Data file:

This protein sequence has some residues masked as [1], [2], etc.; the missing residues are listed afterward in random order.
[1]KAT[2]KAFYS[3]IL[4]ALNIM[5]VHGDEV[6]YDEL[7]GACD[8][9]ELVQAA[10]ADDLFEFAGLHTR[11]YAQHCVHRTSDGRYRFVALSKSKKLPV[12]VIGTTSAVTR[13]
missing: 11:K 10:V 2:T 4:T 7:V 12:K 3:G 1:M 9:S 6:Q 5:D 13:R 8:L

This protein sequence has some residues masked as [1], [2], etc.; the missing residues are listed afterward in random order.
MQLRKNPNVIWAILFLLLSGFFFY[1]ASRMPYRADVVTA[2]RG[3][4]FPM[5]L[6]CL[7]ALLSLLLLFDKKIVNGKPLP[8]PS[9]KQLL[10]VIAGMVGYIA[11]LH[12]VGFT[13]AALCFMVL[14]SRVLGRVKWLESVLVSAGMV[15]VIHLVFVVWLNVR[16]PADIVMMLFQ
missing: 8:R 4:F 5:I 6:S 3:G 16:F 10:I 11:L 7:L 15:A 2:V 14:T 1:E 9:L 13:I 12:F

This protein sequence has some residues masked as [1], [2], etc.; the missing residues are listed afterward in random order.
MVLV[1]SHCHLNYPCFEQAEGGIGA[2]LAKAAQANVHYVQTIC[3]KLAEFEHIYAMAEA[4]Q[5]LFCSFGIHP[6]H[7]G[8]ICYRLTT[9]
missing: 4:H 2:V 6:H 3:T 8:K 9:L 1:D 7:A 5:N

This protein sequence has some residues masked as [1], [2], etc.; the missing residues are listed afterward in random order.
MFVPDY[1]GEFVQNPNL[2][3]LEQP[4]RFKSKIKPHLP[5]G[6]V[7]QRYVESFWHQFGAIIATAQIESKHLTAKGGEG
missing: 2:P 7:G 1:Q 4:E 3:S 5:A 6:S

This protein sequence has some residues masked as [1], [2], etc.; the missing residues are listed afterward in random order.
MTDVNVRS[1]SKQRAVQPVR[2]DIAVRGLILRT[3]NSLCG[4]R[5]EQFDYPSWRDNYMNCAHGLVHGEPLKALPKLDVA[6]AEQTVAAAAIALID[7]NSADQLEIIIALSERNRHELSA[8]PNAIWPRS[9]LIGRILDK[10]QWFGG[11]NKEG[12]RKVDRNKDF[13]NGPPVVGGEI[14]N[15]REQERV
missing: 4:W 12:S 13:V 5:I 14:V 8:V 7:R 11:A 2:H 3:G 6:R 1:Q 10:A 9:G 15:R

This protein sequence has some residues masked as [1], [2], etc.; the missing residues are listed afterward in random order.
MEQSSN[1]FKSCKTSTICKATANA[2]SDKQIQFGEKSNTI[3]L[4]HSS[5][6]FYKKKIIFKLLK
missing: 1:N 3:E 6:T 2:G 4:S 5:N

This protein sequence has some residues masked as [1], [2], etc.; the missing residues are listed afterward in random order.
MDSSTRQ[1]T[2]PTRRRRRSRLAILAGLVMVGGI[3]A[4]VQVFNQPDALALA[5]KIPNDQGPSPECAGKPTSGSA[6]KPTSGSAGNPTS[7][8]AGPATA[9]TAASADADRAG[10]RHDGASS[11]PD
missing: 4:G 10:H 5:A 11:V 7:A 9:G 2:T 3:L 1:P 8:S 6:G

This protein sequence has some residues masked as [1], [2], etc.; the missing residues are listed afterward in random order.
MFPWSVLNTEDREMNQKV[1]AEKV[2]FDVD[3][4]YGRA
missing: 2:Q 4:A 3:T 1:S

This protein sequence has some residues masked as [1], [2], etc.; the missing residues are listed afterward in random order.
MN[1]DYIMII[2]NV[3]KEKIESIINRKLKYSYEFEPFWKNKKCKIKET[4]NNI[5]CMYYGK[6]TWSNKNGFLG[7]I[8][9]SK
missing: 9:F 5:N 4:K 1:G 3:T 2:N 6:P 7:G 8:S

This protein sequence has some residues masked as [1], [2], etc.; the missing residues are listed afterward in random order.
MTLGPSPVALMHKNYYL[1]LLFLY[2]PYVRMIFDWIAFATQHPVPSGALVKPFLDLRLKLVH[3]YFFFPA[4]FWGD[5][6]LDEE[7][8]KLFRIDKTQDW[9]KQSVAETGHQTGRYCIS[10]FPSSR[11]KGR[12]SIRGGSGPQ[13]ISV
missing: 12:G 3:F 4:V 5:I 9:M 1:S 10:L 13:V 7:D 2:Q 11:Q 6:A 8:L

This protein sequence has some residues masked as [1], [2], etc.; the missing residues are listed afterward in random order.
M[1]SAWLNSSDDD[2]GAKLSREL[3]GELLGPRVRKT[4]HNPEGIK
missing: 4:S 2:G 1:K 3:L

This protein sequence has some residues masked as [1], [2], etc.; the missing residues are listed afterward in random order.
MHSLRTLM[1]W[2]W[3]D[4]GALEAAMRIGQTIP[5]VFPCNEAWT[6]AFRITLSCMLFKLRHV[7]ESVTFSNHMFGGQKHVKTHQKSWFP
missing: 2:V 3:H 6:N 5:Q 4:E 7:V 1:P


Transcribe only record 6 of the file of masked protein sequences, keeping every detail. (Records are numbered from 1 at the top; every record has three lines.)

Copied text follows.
This protein sequence has some residues masked as [1], [2], etc.; the missing residues are listed afterward in random order.
MEQSSN[1]FKSCKTSTICKATANA[2]SDKQIQFGEKSNTI[3]L[4]HSS[5][6]FYKKKIIFKLLK
missing: 1:N 3:E 6:T 2:G 4:S 5:N